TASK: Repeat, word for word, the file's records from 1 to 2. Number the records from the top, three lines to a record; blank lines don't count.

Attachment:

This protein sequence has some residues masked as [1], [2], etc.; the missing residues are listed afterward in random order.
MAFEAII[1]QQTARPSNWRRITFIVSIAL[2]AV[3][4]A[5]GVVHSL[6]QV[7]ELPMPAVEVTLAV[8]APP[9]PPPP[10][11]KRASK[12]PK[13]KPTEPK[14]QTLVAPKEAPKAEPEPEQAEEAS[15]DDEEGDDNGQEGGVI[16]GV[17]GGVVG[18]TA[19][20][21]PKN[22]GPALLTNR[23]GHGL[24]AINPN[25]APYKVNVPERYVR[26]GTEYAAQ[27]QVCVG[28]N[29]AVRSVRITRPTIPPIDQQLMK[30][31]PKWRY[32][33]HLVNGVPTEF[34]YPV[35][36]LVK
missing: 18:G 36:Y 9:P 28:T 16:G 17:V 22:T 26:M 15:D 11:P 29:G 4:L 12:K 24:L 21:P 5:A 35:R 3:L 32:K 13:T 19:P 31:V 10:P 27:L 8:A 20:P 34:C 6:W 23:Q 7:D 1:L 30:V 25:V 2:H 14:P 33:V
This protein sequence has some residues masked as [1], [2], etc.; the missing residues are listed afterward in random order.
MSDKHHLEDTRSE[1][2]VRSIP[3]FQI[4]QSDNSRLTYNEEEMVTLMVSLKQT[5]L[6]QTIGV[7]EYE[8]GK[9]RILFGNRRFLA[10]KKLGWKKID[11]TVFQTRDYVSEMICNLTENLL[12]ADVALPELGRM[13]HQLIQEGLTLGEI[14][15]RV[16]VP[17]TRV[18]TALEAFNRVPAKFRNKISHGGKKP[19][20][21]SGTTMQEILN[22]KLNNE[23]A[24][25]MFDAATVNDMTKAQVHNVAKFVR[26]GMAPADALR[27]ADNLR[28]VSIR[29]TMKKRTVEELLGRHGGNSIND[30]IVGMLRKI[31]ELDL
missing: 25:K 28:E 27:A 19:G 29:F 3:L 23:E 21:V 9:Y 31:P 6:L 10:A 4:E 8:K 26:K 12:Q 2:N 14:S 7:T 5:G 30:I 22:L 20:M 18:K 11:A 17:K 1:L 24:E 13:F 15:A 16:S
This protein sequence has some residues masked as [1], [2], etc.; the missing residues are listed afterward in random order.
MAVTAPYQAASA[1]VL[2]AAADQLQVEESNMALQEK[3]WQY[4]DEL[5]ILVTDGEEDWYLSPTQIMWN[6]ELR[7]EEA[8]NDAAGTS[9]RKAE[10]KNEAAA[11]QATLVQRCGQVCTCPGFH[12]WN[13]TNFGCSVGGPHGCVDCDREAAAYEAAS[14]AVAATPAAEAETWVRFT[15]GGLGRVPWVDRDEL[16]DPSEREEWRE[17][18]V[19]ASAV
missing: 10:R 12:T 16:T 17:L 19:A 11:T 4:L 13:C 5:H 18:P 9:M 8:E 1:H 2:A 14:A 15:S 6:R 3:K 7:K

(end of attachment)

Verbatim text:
This protein sequence has some residues masked as [1], [2], etc.; the missing residues are listed afterward in random order.
MAFEAII[1]QQTARPSNWRRITFIVSIAL[2]AV[3][4]A[5]GVVHSL[6]QV[7]ELPMPAVEVTLAV[8]APP[9]PPPP[10][11]KRASK[12]PK[13]KPTEPK[14]QTLVAPKEAPKAEPEPEQAEEAS[15]DDEEGDDNGQEGGVI[16]GV[17]GGVVG[18]TA[19][20][21]PKN[22]GPALLTNR[23]GHGL[24]AINPN[25]APYKVNVPERYVR[26]GTEYAAQ[27]QVCVG[28]N[29]AVRSVRITRPTIPPIDQQLMK[30][31]PKWRY[32][33]HLVNGVPTEF[34]YPV[35][36]LVK
missing: 18:G 36:Y 9:P 28:T 16:G 17:V 22:T 26:M 15:D 11:P 29:G 4:L 12:K 24:L 21:P 5:A 35:R 3:L 32:K 13:T 19:P 31:V 10:P 27:L 8:A 20:P 34:C 6:W 23:Q 7:D 1:L 30:V 25:V 2:H 14:P 33:V
This protein sequence has some residues masked as [1], [2], etc.; the missing residues are listed afterward in random order.
MSDKHHLEDTRSE[1][2]VRSIP[3]FQI[4]QSDNSRLTYNEEEMVTLMVSLKQT[5]L[6]QTIGV[7]EYE[8]GK[9]RILFGNRRFLA[10]KKLGWKKID[11]TVFQTRDYVSEMICNLTENLL[12]ADVALPELGRM[13]HQLIQEGLTLGEI[14][15]RV[16]VP[17]TRV[18]TALEAFNRVPAKFRNKISHGGKKP[19][20][21]SGTTMQEILN[22]KLNNE[23]A[24][25]MFDAATVNDMTKAQVHNVAKFVR[26]GMAPADALR[27]ADNLR[28]VSIR[29]TMKKRTVEELLGRHGGNSIND[30]IVGMLRKI[31]ELDL
missing: 25:K 28:E 27:A 19:G 29:F 3:L 23:E 21:V 9:Y 31:P 6:L 10:A 4:E 8:K 26:K 12:Q 2:N 14:S 7:T 5:G 30:I 22:L 20:M 18:K 11:A 17:K 1:L 24:E 13:F 15:A 16:S